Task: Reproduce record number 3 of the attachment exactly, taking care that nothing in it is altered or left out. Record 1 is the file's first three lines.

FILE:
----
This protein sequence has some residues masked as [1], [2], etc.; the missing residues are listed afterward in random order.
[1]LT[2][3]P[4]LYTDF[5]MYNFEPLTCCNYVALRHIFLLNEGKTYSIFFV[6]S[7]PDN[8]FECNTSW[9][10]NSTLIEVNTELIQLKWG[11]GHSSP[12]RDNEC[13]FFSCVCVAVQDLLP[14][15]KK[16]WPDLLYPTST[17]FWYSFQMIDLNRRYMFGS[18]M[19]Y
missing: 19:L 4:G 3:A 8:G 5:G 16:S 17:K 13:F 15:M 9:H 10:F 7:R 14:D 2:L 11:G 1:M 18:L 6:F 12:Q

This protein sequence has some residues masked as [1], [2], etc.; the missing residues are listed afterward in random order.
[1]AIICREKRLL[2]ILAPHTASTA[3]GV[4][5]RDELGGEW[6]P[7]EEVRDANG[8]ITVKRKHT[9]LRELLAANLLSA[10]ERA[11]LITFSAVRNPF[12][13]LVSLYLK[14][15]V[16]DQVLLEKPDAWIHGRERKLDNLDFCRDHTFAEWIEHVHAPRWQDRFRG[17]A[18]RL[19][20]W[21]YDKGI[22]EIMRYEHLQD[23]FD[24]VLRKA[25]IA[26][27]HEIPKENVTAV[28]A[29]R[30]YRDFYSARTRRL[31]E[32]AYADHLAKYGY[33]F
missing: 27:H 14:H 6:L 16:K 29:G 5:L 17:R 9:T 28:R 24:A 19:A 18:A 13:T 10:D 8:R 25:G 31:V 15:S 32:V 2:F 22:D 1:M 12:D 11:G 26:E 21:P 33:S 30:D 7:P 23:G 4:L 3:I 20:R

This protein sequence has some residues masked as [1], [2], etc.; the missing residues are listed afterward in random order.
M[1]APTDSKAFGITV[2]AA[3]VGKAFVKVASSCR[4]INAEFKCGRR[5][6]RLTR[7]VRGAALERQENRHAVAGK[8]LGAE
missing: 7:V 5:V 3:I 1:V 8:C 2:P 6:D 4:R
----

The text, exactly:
This protein sequence has some residues masked as [1], [2], etc.; the missing residues are listed afterward in random order.
M[1]APTDSKAFGITV[2]AA[3]VGKAFVKVASSCR[4]INAEFKCGRR[5][6]RLTR[7]VRGAALERQENRHAVAGK[8]LGAE
missing: 7:V 5:V 3:I 1:V 8:C 2:P 6:D 4:R